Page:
What’s in Sarsaparilla?
The root of the Smilax medica plant contains biochemicals called saponins, which include phytosterols. Phyto means plant, and sterols are steroids in a plant or vegetable. Plant hormones are not identical to human hormones, but close enough so that the liver doesn’t have to work as hard to produce actual human hormones.
Smilax sterols are close to human testosterone, progesterone, and estrogen. These hormones get depleted by many forces in stressful lives, and a plant sterol liquor, soup, or tea would feel like a tonic for anyone exhausted or injured. Smilax has been proven by herbalists and physicians to be an alterative, meaning a blood purifier, and an adaptogen, meaning it helps the body adapt to stressful conditions.
Since our hormones affect every tissue and organ, a list of hormone-like effects supported by plant sterols would be a long one. You might read that “sarsaparilla is good for gout, rheumatism, colds, fevers, and catarrhal problems, flatulence, skin problems such as eczema and psoriasis, scrofula, ringworm, purifies the uro-genital tract, has tonic action on the sexual organs, and is said to excite the passions, making men more virile and women more sensuous….” However, it should not be taken during pregnancy and lactation and should be avoided by men with prostate disorders, people with kidney disorders and those with sensitive stomachs.
How to Make It:
The Sarsaparilla saloon beverage was distilled from the root of Smilax medica. Since ancient healers and local farmers were not technically able to distill alcohol, their decoctions involved boiling the roots for hours, and then mashing them and mixing the soup with a sweetener and an energizer like cayenne pepper or chilies.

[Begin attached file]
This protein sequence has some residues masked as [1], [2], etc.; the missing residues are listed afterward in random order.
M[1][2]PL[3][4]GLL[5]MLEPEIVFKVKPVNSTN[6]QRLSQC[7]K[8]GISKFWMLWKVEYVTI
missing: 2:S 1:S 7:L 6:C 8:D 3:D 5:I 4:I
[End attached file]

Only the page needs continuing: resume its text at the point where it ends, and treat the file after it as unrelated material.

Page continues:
These additives were not only for taste. A sweetener would help the sterols be absorbed easily into the digestive system, and the pepper would increase the circulation in the membranes of the stomach and duodenum, helping the medicines be absorbed. Aztec stimulants of cacao were served as peppery aphrodisiac tonics for this same reason.
The Smilax root tastes bland and creamy. Make a mix like cocoa, mixing the powdered root and steeping it in hot non-scalded almond milk or rice milk for half an hour. Use about a tablespoon of powdered Smilax root per mug, and sweetening it to taste with agave nectar or honey. Add some Cayenne pepper to give it a little bite. Drink a mug of this hot tonic every morning for a week when the seasons change and see what you think of Indian herbalism.
2. The Energetics of Western Herbs: A Materia Medica Integrating Western and Chinese Herbal Therapeutics by Peter Holmes, pg 692-694
For more info, call Optimal Health Associates of Reno at 775-284-4700.